Category 1. Talk to three people you know really well but don’t stay with them, which is always tempting. Long day, long week, stress at work; you could stay in your comfort zone. Don’t do it. If needs be arrange a 1-2-1 with them and then move on. You might want to ask people you meet the question “Who (what type of company) are you looking for?” If you have already met someone who matches the description, you can make the introduction. If not, look out for them as you continue to network. Also ask people “Is there anyone you have met here that you think I should meet?” if the answer is Yes get them to introduce you.

Category 2. Talk to three people that you may have only met once or twice. This enables you to develop the business relationship further. Arrange a 1-2-1. Call it ‘having a coffee’ if 1-2-1 sound too formal. Stay with them longer than people in category 1 because the relationship is not yet as strong and needs to be developed. Move on, but before you do, go through the part in italics of category 1 above.

Category 3. Talk to three people you have never met before. This can be a bit scary, but you are all there to network and they may be relieved to not have to approach someone they don’t know. If you really can’t do this, talk to the organiser. Make sure they know what you do and ask them to introduce you to someone with whom there might be synergy, so you can work together. Stay even longer with them than either of the people in category 1 or 2 because the business relationship is just starting. But do move on and before you do, go through the part in italics of category 1 above.

Recently I was told my 3/3/3 rule was the thing that had helped the person I was talking to the most. When I told them that this was something I had devised I received profuse thanks and another business relationship was made stronger. When typing that last sentence, I suddenly thought, “Did someone tell it me and I have forgotten?”, so I Googled it (other search engines are available) and came up with stuff about routing cables, so I’m still pretty sure it came from my brain. I am sure people will let me know if I am wrong.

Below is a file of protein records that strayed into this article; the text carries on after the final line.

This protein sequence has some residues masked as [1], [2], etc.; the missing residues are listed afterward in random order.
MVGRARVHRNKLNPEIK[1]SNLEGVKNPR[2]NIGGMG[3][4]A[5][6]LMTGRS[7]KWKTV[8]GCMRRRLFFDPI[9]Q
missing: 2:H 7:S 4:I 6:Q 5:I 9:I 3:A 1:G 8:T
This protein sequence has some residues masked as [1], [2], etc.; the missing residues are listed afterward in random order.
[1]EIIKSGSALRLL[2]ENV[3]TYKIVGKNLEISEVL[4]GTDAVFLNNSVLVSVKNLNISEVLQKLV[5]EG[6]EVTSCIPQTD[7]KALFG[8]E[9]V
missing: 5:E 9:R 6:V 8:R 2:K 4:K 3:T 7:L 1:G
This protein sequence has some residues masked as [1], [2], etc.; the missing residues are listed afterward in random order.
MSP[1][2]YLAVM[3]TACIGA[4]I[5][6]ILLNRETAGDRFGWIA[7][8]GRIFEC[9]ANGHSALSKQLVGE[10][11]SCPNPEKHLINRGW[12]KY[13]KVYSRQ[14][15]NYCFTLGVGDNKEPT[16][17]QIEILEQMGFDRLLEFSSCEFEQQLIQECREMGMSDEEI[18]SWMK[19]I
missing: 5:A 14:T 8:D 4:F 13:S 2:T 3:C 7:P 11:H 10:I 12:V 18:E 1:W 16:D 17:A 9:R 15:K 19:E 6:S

So I offer you my 3/3/3 rule. Once you have met and talked to nine people you can, if you wish go, back to your office…or you could go round again.

If you want more networking tips go to: https://blog.ebn.uk.com/tips-on-networking.html

Have fun.

Would you do that if we were meeting face to face?

Warning: This may border on the edge of a rant:

I was talking to someone about a meeting they had attended, where he was the presenter. He was very unhappy because, while he was doing his presentation, some people put their contact details in the chat facility. (Yes it was Zoom and yes, other options are available.)

We talked for a while about strange behaviour we had seen in virtual meetings, e.g. people messing around with their backdrops, or taking phone calls. These were certainly unacceptable, but my friend was really annoyed with the people who had been obviously typing rather than listening to his presentation. As he said “ I would never introduce these people to my contacts because they obviously don’t understand what professional looks like”.

So, I started to think about how this behaviour differs from when we attend a face­­-to-face networking event (remember those?) People judge us by our behaviour and, for businesspeople in particular, we need to show ourselves in the best light. This ensures that people feel confident at putting their own reputation on the line by introducing us to their contacts.  Finally, I came up with a simple rule: you shouldn’t do anything at a virtual meeting that you wouldn’t do at a face to face meeting. Simple.